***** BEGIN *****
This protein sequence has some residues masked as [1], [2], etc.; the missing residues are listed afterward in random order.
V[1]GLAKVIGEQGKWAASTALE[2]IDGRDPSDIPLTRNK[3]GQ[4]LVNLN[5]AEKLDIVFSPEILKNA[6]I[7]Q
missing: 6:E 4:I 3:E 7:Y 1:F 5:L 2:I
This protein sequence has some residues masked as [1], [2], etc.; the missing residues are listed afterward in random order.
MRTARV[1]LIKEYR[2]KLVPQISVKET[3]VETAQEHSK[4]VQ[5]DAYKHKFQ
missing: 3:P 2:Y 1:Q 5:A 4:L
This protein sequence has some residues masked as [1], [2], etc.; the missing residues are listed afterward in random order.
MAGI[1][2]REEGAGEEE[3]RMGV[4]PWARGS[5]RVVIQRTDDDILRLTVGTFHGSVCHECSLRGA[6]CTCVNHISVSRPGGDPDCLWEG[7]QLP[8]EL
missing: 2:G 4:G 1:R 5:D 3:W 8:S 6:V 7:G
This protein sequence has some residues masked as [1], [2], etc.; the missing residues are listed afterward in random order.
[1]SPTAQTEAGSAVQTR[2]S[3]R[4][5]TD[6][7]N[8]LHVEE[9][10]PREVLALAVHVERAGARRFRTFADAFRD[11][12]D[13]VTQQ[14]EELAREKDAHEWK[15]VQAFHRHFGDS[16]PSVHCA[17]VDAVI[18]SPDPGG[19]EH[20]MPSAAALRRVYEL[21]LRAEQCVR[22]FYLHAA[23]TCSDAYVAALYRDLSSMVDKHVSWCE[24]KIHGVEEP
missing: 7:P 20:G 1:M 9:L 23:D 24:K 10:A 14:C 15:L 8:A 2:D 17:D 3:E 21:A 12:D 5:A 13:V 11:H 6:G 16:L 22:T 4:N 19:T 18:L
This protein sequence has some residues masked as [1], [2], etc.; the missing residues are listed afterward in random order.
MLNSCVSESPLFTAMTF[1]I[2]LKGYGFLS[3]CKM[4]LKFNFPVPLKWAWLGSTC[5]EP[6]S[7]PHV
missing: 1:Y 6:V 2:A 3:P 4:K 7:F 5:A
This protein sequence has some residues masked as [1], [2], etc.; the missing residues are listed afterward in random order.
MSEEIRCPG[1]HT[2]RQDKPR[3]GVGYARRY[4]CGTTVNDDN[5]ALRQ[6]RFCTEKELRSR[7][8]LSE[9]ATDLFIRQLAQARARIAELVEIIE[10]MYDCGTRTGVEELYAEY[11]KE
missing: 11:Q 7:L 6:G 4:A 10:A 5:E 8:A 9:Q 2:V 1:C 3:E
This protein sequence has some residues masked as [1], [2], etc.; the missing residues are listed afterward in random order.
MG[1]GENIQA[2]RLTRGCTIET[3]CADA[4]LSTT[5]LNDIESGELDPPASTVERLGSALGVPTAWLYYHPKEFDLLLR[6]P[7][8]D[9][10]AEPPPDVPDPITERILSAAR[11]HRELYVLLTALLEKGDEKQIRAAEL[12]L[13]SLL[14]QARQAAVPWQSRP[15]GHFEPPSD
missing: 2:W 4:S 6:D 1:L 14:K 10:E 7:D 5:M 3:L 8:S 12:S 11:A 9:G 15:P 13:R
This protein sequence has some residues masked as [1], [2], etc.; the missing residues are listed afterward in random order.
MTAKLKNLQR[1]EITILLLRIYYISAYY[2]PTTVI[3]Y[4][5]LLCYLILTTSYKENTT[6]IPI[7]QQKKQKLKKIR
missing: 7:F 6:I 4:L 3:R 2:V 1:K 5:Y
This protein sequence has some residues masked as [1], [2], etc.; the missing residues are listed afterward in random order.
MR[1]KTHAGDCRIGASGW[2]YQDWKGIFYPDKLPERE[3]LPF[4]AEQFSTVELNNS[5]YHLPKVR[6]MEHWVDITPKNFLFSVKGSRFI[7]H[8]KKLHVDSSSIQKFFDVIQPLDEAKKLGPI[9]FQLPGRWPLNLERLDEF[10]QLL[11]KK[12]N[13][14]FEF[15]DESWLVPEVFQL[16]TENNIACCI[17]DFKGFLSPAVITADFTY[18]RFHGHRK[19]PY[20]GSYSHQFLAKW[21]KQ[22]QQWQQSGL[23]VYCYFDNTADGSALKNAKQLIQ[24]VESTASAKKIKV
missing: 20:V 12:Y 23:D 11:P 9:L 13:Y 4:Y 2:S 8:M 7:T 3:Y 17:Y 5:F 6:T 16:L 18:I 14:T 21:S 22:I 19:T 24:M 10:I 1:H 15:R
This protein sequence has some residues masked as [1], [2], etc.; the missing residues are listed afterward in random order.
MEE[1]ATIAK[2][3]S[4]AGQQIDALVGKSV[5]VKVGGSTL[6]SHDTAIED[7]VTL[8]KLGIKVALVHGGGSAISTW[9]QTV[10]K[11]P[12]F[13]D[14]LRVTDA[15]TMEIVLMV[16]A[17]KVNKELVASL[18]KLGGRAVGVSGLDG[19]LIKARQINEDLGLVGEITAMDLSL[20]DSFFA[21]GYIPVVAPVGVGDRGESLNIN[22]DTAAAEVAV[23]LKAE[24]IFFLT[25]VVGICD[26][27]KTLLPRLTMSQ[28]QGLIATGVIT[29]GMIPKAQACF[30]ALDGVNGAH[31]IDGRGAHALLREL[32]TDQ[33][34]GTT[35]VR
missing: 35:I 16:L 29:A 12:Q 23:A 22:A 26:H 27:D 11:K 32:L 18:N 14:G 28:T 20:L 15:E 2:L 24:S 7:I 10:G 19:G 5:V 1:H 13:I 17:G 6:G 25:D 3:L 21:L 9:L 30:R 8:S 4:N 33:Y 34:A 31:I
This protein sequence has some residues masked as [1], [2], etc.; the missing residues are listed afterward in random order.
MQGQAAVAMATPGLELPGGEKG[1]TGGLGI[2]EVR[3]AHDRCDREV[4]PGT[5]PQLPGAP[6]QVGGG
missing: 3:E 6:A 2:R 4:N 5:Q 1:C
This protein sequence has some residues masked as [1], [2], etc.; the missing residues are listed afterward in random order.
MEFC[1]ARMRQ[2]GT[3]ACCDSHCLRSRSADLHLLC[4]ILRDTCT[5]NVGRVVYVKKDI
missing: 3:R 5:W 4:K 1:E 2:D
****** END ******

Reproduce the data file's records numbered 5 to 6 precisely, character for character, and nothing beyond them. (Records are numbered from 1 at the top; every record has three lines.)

This protein sequence has some residues masked as [1], [2], etc.; the missing residues are listed afterward in random order.
MLNSCVSESPLFTAMTF[1]I[2]LKGYGFLS[3]CKM[4]LKFNFPVPLKWAWLGSTC[5]EP[6]S[7]PHV
missing: 1:Y 6:V 2:A 3:P 4:K 7:F 5:A
This protein sequence has some residues masked as [1], [2], etc.; the missing residues are listed afterward in random order.
MSEEIRCPG[1]HT[2]RQDKPR[3]GVGYARRY[4]CGTTVNDDN[5]ALRQ[6]RFCTEKELRSR[7][8]LSE[9]ATDLFIRQLAQARARIAELVEIIE[10]MYDCGTRTGVEELYAEY[11]KE
missing: 11:Q 7:L 6:G 4:A 10:A 5:E 8:A 9:Q 2:V 1:C 3:E